Bo Winningham shows off the fresh produce in the Raymond location. After extensive remodelling of the Everybody's store the new owners are rebranding as Thriftway.
The Everybody's supermarkets in Elma and Raymond are slated to be re-branded to Thriftway in a Grand Opening on May 4. Franchise Owner Matt Marcott acquired the Everybody's Supermarkets from Jake Myers in November of 2015. It's been six months since the brand has changed hands, and Marcott spoke to what it has been like running the new store locations, "The new ownership has gone well; we hired when we came in but every single person kind of ended up transitioning with us and so it was a smooth transition. At this point we have concentrated on item selection, we've brought in a lot of new items to the store, both conventional and natural," said Marcott.
The new owners are overhauling the departments, "We're working on redoing the produce, bakery, meat departments. We're painting and kind of polishing the stores up. Getting it ready and fresh to kick off the new Thriftway," said Marcott. Marcott mentioned that there will be a lot of observable changes once you come in for the grand opening of the new brand name. Marcott also said that they weren't the only changes to be expected: "then we have changes planned that will be implemented throughout the next few months as well," said Marcott. The selection of items will continue to improve and any suggestions that customers have that they'd like to see, the management at the store would like to hear about. "Anything that they've missed that haven't been there or anything that they want when we're done changing things that isn't there, we would like to hear about," said Marcott.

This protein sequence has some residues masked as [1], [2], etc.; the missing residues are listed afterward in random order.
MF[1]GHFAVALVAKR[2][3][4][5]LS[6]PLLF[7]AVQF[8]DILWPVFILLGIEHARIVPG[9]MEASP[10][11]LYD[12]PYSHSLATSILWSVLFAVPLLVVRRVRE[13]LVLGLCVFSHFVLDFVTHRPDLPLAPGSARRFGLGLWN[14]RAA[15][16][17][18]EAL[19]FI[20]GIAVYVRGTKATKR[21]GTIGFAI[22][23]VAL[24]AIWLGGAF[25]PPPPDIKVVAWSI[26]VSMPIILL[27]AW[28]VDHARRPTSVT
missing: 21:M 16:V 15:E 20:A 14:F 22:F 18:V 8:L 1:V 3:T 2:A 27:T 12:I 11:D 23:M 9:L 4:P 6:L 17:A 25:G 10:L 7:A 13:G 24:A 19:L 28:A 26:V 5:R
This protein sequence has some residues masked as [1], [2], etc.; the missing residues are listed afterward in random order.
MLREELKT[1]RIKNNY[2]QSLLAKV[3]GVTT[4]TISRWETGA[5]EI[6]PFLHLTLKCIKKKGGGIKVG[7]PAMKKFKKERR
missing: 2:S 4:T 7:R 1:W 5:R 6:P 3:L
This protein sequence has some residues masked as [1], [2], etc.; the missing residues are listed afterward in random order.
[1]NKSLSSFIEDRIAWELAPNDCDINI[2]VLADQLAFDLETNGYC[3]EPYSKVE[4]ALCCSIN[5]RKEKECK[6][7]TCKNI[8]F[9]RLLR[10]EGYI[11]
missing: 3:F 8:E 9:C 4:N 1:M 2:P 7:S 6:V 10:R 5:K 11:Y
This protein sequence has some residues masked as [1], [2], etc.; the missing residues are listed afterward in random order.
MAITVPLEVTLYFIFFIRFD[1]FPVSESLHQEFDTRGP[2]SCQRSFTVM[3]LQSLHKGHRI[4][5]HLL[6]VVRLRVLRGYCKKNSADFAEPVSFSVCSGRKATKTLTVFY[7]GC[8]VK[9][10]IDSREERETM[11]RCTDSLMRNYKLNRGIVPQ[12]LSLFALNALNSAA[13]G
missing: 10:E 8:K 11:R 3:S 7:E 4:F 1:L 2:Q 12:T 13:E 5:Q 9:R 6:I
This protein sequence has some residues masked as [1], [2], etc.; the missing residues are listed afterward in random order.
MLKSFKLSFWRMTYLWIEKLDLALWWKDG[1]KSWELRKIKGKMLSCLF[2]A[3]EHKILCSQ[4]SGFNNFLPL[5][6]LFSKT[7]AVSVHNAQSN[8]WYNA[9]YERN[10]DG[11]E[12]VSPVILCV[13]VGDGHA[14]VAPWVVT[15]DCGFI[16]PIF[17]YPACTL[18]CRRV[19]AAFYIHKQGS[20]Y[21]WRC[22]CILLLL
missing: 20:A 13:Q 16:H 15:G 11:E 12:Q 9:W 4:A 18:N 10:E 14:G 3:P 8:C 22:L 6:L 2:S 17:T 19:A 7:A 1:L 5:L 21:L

Marcott went on to talk about their company, and how they are a small-community type of company, "We're a family owned company it's me and my sisters. We really like to connect with the communities. We're all small community stores with the exception of one in Portland, and we find that it is really important to connect with the communities," said Marcott. The store owner went on to talk about how they love to get involved in the communities locally and how they capitalize in this style of business. " So there's several stores connected within the group but we think it's important that every store has it's own identity and they run quite independent of each other. What ever fits for the customers, the town, the community. We don't try to take our style and what we want and try to force it into the community. A lot of the chain stores cannot do it that way. It's much easier to be tailor-made to a community because we are smaller. This way works best for us," said Marcott. Stop into the local Everybody's to see what has changed, and certainly be sure to check out the grand openings of the Thriftways on May 4.